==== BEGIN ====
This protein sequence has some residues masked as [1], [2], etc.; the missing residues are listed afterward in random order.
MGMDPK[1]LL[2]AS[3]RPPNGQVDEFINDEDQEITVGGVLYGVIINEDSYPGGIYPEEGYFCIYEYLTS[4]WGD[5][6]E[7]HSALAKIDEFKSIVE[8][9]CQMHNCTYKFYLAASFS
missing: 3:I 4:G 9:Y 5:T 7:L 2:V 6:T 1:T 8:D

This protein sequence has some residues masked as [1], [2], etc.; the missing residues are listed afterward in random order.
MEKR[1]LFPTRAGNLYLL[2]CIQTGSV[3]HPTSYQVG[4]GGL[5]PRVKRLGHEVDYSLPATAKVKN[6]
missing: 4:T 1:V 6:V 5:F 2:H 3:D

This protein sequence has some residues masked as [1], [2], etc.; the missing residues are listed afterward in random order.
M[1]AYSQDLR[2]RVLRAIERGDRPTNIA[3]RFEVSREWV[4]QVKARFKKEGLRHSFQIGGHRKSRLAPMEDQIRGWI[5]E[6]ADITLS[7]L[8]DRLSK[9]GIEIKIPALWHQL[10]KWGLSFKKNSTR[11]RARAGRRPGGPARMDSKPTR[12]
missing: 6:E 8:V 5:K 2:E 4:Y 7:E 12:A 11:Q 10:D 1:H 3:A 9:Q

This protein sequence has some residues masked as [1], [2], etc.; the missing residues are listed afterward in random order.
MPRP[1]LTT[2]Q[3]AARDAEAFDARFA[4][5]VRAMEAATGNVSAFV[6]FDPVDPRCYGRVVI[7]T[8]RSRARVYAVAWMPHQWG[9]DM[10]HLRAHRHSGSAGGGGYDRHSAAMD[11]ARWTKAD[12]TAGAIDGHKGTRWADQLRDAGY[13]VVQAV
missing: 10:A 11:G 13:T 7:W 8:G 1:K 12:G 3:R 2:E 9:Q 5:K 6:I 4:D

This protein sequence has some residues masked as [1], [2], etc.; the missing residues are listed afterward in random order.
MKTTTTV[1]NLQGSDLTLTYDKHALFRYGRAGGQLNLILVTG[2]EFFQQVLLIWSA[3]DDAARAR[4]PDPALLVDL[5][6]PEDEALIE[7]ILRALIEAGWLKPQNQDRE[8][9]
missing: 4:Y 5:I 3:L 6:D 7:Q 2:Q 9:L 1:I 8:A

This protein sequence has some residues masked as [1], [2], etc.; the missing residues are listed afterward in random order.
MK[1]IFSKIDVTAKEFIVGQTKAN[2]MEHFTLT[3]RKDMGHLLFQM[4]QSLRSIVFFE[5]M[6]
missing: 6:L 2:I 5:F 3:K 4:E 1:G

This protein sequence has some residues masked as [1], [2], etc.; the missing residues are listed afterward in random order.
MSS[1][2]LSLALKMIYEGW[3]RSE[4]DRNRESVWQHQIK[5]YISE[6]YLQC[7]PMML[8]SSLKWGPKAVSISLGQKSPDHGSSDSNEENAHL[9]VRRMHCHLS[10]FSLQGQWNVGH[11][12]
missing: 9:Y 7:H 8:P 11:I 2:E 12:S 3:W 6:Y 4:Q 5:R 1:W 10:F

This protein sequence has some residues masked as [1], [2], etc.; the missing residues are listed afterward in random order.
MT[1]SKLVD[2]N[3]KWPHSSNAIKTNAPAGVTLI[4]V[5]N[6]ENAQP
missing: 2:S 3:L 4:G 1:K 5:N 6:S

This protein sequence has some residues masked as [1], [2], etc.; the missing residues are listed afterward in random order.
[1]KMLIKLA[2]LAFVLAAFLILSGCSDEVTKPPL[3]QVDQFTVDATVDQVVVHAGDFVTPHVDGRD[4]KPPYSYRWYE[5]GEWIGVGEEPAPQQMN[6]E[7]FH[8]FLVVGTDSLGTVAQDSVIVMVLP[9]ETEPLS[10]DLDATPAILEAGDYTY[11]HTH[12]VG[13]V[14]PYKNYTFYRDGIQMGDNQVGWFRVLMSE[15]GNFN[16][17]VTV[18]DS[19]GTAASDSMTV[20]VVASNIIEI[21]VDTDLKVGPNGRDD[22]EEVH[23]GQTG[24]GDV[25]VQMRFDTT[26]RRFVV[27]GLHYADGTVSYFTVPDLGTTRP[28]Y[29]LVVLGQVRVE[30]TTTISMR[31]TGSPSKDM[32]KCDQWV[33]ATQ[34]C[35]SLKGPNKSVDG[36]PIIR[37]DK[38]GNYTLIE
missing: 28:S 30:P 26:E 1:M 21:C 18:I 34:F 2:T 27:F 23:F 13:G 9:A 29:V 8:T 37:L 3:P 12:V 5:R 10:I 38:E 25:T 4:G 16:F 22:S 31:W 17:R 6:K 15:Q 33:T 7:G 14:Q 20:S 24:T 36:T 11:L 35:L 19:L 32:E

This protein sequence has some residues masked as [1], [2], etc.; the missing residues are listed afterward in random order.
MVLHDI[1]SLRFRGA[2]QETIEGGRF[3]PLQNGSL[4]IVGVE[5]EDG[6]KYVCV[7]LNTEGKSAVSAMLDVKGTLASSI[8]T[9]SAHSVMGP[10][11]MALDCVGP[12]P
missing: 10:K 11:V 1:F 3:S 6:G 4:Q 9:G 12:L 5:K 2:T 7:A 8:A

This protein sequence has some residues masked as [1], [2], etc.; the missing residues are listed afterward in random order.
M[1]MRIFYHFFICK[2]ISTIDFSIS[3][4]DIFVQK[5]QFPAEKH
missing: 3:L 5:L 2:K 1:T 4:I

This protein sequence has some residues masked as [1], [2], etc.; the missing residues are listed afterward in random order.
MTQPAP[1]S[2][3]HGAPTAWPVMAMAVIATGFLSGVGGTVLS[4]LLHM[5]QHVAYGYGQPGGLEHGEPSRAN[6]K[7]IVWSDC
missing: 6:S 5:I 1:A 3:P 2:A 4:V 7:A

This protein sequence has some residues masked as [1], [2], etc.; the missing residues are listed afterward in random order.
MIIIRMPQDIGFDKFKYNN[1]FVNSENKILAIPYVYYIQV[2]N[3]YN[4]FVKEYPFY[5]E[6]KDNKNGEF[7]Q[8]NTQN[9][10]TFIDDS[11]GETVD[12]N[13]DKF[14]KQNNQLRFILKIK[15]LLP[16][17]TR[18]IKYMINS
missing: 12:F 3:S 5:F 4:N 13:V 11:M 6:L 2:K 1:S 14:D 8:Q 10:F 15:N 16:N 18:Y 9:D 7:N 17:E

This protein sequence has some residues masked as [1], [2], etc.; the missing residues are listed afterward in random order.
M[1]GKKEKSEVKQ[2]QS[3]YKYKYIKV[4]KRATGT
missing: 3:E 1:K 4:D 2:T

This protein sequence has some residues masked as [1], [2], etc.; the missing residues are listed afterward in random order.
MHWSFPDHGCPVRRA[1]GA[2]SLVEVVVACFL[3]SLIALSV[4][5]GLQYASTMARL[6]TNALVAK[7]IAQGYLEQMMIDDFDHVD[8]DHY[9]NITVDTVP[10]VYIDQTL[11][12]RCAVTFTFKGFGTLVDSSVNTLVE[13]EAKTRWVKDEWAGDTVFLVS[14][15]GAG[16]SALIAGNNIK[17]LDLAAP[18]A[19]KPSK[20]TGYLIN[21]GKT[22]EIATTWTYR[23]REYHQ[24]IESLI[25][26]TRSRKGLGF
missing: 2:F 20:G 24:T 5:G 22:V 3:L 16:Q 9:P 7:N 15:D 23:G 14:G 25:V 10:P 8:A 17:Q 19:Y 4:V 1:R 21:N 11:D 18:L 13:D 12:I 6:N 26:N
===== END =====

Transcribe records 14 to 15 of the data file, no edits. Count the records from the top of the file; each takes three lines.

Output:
This protein sequence has some residues masked as [1], [2], etc.; the missing residues are listed afterward in random order.
M[1]GKKEKSEVKQ[2]QS[3]YKYKYIKV[4]KRATGT
missing: 3:E 1:K 4:D 2:T

This protein sequence has some residues masked as [1], [2], etc.; the missing residues are listed afterward in random order.
MHWSFPDHGCPVRRA[1]GA[2]SLVEVVVACFL[3]SLIALSV[4][5]GLQYASTMARL[6]TNALVAK[7]IAQGYLEQMMIDDFDHVD[8]DHY[9]NITVDTVP[10]VYIDQTL[11][12]RCAVTFTFKGFGTLVDSSVNTLVE[13]EAKTRWVKDEWAGDTVFLVS[14][15]GAG[16]SALIAGNNIK[17]LDLAAP[18]A[19]KPSK[20]TGYLIN[21]GKT[22]EIATTWTYR[23]REYHQ[24]IESLI[25][26]TRSRKGLGF
missing: 2:F 20:G 24:T 5:G 22:V 3:L 16:Q 9:P 7:N 15:D 23:G 14:G 25:V 10:P 8:A 17:Q 19:Y 4:V 1:R 21:N 11:D 18:L 13:D 12:I 6:N 26:N